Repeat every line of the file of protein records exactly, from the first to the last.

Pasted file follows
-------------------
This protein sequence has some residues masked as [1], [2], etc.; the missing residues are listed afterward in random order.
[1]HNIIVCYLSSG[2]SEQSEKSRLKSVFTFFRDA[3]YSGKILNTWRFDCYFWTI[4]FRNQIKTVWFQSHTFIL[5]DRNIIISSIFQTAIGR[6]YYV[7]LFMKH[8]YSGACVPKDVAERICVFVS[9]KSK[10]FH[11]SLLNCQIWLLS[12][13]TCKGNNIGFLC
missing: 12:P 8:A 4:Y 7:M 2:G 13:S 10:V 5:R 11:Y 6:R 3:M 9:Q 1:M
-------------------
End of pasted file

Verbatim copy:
This protein sequence has some residues masked as [1], [2], etc.; the missing residues are listed afterward in random order.
[1]HNIIVCYLSSG[2]SEQSEKSRLKSVFTFFRDA[3]YSGKILNTWRFDCYFWTI[4]FRNQIKTVWFQSHTFIL[5]DRNIIISSIFQTAIGR[6]YYV[7]LFMKH[8]YSGACVPKDVAERICVFVS[9]KSK[10]FH[11]SLLNCQIWLLS[12][13]TCKGNNIGFLC
missing: 12:P 8:A 4:Y 7:M 2:G 13:S 10:V 5:R 11:Y 6:R 3:M 9:Q 1:M